Breaking Free of Sample Size Dogma to Perform Innovative Translational Research - New Article

Breaking Free of Sample Size Dogma to Perform Innovative Translational Research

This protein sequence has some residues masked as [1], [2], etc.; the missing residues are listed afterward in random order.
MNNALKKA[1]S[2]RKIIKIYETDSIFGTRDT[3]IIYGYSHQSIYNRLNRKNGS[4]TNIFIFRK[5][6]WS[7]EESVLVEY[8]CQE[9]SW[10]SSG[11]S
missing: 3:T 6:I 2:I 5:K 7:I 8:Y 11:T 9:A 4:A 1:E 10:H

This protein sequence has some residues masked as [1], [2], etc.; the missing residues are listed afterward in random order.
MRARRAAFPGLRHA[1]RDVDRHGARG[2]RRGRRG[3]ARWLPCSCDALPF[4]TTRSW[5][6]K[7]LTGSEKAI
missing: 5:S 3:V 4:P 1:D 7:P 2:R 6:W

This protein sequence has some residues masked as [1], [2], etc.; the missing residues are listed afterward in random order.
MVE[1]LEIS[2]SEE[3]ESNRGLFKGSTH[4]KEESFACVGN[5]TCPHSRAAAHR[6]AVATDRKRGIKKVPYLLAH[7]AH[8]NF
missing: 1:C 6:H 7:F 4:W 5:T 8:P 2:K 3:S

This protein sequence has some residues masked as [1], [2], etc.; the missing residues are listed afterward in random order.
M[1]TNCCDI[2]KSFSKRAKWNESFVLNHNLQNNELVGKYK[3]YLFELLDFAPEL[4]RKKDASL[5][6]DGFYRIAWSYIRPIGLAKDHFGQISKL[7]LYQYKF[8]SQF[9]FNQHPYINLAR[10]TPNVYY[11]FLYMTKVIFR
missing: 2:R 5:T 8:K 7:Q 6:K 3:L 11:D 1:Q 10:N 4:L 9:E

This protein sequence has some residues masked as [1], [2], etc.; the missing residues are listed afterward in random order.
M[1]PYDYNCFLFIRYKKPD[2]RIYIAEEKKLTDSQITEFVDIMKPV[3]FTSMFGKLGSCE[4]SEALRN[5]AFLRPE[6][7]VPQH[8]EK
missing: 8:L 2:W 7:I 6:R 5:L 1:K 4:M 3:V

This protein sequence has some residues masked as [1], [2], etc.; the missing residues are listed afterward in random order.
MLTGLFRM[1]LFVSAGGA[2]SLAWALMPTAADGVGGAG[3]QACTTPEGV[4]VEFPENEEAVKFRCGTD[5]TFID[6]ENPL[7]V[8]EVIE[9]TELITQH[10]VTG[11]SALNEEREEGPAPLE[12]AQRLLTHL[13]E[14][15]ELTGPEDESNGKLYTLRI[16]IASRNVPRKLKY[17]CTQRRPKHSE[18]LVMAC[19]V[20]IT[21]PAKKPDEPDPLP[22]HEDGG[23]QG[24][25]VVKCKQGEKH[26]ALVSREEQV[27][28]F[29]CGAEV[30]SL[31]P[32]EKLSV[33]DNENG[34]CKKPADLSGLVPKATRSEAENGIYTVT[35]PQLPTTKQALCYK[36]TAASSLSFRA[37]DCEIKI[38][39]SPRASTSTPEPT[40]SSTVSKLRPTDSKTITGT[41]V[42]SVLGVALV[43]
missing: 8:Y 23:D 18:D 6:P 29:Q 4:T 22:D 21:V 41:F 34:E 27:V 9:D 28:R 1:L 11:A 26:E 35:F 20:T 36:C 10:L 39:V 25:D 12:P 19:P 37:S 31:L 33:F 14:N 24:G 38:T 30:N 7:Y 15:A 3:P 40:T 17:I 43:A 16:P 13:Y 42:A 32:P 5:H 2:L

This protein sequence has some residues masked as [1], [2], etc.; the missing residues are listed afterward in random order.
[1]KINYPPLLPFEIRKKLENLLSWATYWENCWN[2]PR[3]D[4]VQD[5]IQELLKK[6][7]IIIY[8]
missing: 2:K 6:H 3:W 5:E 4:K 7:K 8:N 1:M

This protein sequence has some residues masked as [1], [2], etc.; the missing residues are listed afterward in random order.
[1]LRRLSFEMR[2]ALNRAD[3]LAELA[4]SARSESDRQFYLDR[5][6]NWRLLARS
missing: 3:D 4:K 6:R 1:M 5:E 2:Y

Article in the latest issue of Science Translational Medicine co-authored by Peter Bacchetti, Director of the CTSI Biostatistics Consultation Service and and CTSI Board Director Joseph M. McCune. Abstract Innovative clinical and translational research is often delayed or prevented by reviewers’ expectations that any study performed in humans must be shown in advance to have high statistical power. This supposed requirement is not justifiable and is contradicted by the reality that increasing sample size produces diminishing marginal returns. Studies of new ideas often must start small (sometimes even with an n of 1) because of cost and feasibility concerns, and recent statistical work shows that small sample sizes for such research can produce more projected scientific value per dollar spent than larger sample sizes. Renouncing false dogma about sample size would remove a serious barrier to innovation and translation. CONCLUSIONS As we have argued in this Perspective, the demand for conventional sample size calculations raises substantial barriers to the conduct and completion of innovative, bench-to-bedside translational research. Enforcement of the requirement for at least 80% power has no valid justification and is especially inappropriate for early translational studies investigating new ideas. Practical considerations, including the costs of larger versus smaller sample sizes, inevitably drive sample size choices, and the reality of diminishing marginal returns implies that this is scientifically valid. Indeed, the use of nroot determined only by costs is reasonable for innovative studies. Acceptance of this and other alternatives to current conventions would remove a formidable barrier to the conduct of innovative translational research. Keep reading